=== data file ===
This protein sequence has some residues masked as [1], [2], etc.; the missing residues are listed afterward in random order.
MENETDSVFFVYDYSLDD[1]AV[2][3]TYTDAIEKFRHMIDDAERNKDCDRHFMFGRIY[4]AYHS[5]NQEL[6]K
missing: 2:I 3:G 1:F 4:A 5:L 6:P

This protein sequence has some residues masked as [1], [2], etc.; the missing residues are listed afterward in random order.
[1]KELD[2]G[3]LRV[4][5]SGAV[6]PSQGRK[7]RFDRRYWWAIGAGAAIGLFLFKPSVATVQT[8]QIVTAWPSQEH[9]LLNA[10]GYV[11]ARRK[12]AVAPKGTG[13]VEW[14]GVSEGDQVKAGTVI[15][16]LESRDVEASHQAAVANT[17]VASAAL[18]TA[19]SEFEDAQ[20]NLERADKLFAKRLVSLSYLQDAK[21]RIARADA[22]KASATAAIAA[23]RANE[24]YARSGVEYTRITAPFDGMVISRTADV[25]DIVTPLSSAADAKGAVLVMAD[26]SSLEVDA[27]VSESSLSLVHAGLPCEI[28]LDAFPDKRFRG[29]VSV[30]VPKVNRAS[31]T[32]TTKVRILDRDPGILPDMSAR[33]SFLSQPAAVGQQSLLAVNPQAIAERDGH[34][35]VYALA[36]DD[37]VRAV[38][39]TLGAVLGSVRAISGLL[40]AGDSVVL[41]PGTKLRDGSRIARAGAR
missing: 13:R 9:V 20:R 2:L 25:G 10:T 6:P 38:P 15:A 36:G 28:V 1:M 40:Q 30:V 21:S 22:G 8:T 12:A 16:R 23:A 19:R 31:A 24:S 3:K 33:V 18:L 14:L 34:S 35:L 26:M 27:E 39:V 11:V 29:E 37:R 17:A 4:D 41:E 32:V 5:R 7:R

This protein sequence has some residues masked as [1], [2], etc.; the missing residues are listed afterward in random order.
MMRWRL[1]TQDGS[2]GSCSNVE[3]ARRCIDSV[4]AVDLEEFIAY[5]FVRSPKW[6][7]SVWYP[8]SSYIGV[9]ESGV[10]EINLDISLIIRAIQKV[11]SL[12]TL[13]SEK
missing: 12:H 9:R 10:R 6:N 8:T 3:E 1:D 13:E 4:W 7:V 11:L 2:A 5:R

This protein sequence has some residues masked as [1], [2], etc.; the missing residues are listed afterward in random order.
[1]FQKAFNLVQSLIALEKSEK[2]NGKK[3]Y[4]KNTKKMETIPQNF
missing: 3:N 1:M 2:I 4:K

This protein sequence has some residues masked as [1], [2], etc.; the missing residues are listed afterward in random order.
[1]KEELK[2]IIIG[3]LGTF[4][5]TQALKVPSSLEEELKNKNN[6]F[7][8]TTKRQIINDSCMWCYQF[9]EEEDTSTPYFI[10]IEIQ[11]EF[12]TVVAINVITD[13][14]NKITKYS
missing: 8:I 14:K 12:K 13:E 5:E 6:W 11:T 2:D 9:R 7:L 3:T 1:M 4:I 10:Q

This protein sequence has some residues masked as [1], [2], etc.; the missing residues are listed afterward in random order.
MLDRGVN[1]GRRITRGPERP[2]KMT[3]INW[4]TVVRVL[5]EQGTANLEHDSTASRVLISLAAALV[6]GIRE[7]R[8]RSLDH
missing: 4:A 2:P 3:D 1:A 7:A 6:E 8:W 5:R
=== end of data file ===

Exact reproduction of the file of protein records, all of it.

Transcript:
This protein sequence has some residues masked as [1], [2], etc.; the missing residues are listed afterward in random order.
MENETDSVFFVYDYSLDD[1]AV[2][3]TYTDAIEKFRHMIDDAERNKDCDRHFMFGRIY[4]AYHS[5]NQEL[6]K
missing: 2:I 3:G 1:F 4:A 5:L 6:P

This protein sequence has some residues masked as [1], [2], etc.; the missing residues are listed afterward in random order.
[1]KELD[2]G[3]LRV[4][5]SGAV[6]PSQGRK[7]RFDRRYWWAIGAGAAIGLFLFKPSVATVQT[8]QIVTAWPSQEH[9]LLNA[10]GYV[11]ARRK[12]AVAPKGTG[13]VEW[14]GVSEGDQVKAGTVI[15][16]LESRDVEASHQAAVANT[17]VASAAL[18]TA[19]SEFEDAQ[20]NLERADKLFAKRLVSLSYLQDAK[21]RIARADA[22]KASATAAIAA[23]RANE[24]YARSGVEYTRITAPFDGMVISRTADV[25]DIVTPLSSAADAKGAVLVMAD[26]SSLEVDA[27]VSESSLSLVHAGLPCEI[28]LDAFPDKRFRG[29]VSV[30]VPKVNRAS[31]T[32]TTKVRILDRDPGILPDMSAR[33]SFLSQPAAVGQQSLLAVNPQAIAERDGH[34][35]VYALA[36]DD[37]VRAV[38][39]TLGAVLGSVRAISGLL[40]AGDSVVL[41]PGTKLRDGSRIARAGAR
missing: 13:R 9:V 20:R 2:L 25:G 10:T 6:P 38:P 15:A 36:G 28:V 1:M 40:Q 30:V 21:S 22:G 8:T 12:A 16:R 23:A 19:R 31:A 24:S 3:K 33:V 18:L 14:L 34:S 35:L 26:M 27:E 39:V 11:V 29:E 37:R 17:A 4:D 41:E 32:V 5:R 7:R

This protein sequence has some residues masked as [1], [2], etc.; the missing residues are listed afterward in random order.
MMRWRL[1]TQDGS[2]GSCSNVE[3]ARRCIDSV[4]AVDLEEFIAY[5]FVRSPKW[6][7]SVWYP[8]SSYIGV[9]ESGV[10]EINLDISLIIRAIQKV[11]SL[12]TL[13]SEK
missing: 12:H 9:R 10:R 6:N 8:T 3:E 1:D 13:E 4:W 7:V 11:L 2:A 5:R

This protein sequence has some residues masked as [1], [2], etc.; the missing residues are listed afterward in random order.
[1]FQKAFNLVQSLIALEKSEK[2]NGKK[3]Y[4]KNTKKMETIPQNF
missing: 3:N 1:M 2:I 4:K

This protein sequence has some residues masked as [1], [2], etc.; the missing residues are listed afterward in random order.
[1]KEELK[2]IIIG[3]LGTF[4][5]TQALKVPSSLEEELKNKNN[6]F[7][8]TTKRQIINDSCMWCYQF[9]EEEDTSTPYFI[10]IEIQ[11]EF[12]TVVAINVITD[13][14]NKITKYS
missing: 8:I 14:K 12:K 13:E 5:E 6:W 11:T 2:D 9:R 7:L 3:T 1:M 4:I 10:Q

This protein sequence has some residues masked as [1], [2], etc.; the missing residues are listed afterward in random order.
MLDRGVN[1]GRRITRGPERP[2]KMT[3]INW[4]TVVRVL[5]EQGTANLEHDSTASRVLISLAAALV[6]GIRE[7]R[8]RSLDH
missing: 4:A 2:P 3:D 1:A 7:A 6:E 8:W 5:R